The Michigan Department of Community Health announced a new partnership with Medscape from WebMD to enhance communication efforts of urgent public health messages to Michigan healthcare professionals.

"As we continually respond to health emergencies such as the meningitis and West Nile outbreaks Michigan experienced in recent years, the ability to rapidly communicate with healthcare professionals is crucial to a prompt and coordinated response," said Dr. Matthew Davis, Chief Medical Executive with the MDCH.

"WebMD’s Medscape system is a wonderful complement to Michigan’s existing Health Alert Network system, and helps ensure we have the tools in place to protect the health and wellness of Michigan residents in the event of an emergency."

Davis told WOOD Radio the key moving forward will be how well the new system works with what his department already has.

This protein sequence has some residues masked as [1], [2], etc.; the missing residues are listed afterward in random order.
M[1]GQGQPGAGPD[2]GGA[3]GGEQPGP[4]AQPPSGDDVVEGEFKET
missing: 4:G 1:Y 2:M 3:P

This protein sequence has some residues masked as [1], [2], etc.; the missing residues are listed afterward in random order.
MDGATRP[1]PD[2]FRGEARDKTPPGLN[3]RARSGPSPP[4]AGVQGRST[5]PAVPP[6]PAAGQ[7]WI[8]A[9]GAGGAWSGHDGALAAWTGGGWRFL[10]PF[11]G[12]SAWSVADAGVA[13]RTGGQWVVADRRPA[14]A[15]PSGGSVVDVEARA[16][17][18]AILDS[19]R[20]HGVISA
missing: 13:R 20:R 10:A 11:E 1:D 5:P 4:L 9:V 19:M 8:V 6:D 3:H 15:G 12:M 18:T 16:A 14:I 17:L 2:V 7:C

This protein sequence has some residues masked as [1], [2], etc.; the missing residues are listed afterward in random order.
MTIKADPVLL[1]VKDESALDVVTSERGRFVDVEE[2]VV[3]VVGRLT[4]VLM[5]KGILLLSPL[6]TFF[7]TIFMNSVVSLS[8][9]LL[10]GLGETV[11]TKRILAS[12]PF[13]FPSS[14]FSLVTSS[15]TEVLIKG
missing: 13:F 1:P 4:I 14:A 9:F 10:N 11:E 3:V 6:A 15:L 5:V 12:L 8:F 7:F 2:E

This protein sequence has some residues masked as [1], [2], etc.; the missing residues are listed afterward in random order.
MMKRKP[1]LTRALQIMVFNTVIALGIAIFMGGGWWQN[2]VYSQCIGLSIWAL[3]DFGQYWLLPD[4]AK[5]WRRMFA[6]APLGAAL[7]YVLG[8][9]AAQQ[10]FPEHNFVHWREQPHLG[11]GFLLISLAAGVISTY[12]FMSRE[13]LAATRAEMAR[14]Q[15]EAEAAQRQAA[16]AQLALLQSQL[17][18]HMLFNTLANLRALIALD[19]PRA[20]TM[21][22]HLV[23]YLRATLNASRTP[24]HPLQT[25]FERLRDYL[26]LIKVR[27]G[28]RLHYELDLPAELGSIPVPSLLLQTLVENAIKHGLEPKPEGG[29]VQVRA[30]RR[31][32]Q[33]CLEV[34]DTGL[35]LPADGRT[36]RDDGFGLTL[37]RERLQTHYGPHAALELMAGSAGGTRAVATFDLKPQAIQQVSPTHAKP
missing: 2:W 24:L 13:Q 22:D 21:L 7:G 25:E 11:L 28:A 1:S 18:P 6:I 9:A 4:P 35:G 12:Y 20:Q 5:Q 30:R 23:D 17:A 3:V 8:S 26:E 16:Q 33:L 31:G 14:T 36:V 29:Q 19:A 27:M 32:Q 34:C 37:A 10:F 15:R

"What we will need to work on in the future, is how WebMD and Medscape's efforts will dovetail at the local and county levels." Currently, Michigan receives critical health alerts through the national Centers for Disease Control and Prevention’s HAN system.

Michigan specific information is then added and alerts are distributed to local health departments, hospitals, health care providers, and other public health partners using the MIHAN.

Michigan is enhancing the distribution of critical health notifications by adding Medscape to reach health professionals with information such as infectious disease outbreaks, environmental and product safety advisories, preparedness planning and response information, and public health developments among other alerts to improve situational awareness.

"Medscape can quickly and effectively reach healthcare providers with vital health information when needed," said Robert Marotta, Senior Vice President & Chief Regulatory Counsel of WebMD.

"As a leading source of health information and news, our goal is to work alongside the Michigan Department of Community Health on both a local and state level to further enhance existing networks of communication to physicians."